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Supreme Court directs regularisation of teachers at Jamia Milia Islamia

The Supreme Court recently directed the reinstatement of the teachers at Jamia Milia Islamia on a permanent basis who were denied regularization by the University even after University Grants Commission (UGC) letter to university ordering  regularisation of the teachers who were selected through a regular selection process and possessed required qualifications.

The apex court observed that the UGC regulations are binding on the universities.The bench of Justice Abhay S. Oka and Justice Pankaj Mithal mentioned that considering that appellants were appointed after undergoing a regular selection process and they possess relevant qualifications as per the norms of UGC, they should have been continued on the posts merged with the regular establishment of the University instead of adopting the fresh selection procedure.

It added that in the facts of this case, the University’s action of not continuing them and starting a fresh selection process is unjust, arbitrary and violative of Article 14 of the Constitution of India. Hence, the employment of the appellants will have to be continued after the merger, the bench ruled.

The teachers asserted appointment on a permanent basis pursuant to the letter sent by UGC to the Jamia mentioning that the teachers appointed through a proper selection process, who fulfilled the educational and other qualifications as laid down by UGC, and whose appointments were approved by the Statutory bodies, can be merged with the regular establishment of the University. Nonetheless, the University didn’t regularize them and instead rolled out a fresh selection procedure.

The appellants moved the Supreme Court after a setback from the Delhi High Court. In the apex court, the University contended that the appellants are not entitled to be regularized as the UGC letter permitting the University to treat the appellants and similarly situated employees as regularly appointed and merge their posts with the regular establishment budget of the University does not have a binding effect on the University.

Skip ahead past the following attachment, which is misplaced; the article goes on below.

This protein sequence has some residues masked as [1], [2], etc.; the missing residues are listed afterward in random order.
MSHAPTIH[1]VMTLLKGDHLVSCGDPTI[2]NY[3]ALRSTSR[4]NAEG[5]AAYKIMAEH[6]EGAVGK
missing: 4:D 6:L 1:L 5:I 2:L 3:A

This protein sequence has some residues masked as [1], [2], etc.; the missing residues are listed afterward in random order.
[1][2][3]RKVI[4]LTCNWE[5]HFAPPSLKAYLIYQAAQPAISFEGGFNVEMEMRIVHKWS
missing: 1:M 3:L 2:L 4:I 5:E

Dismissing such contention, the Judgment authored by Justice Abhay S Oka stressed on the importance of the position of UGC while placing reliance on the case of Kalyani Mathivanan v. K.V. Jeyaraj and others, where the court observed that the UGC regulations though a subordinate legislation has binding effect on the universities to which it applies and consequence of failure of the university to comply with the recommendations of the Commission, UGC may withhold the grants to the university made out of the fund of the Commission.

The court further noted that it is true that the letter dated 25th June 2019 addressed by the UGC has used the word may. However, in the view of the statutory position of the UGC, there was no reason for the University not to follow what the UGC stated.

Subsequently, the court opined that appellants having been appointed after undergoing a regular selection process and possessing relevant qualifications as per the norms of UGC, should have been continued on the posts merged with the regular establishment of the University instead of adopting the fresh selection procedure.

Consecutively, the appeal was allowed, and the appellants were directed to be reinstated within three months. The court clarified that though the appellants shall be entitled to continuity in service and other consequential benefits, they will not be entitled to pay and allowances for the period for which they have not worked.

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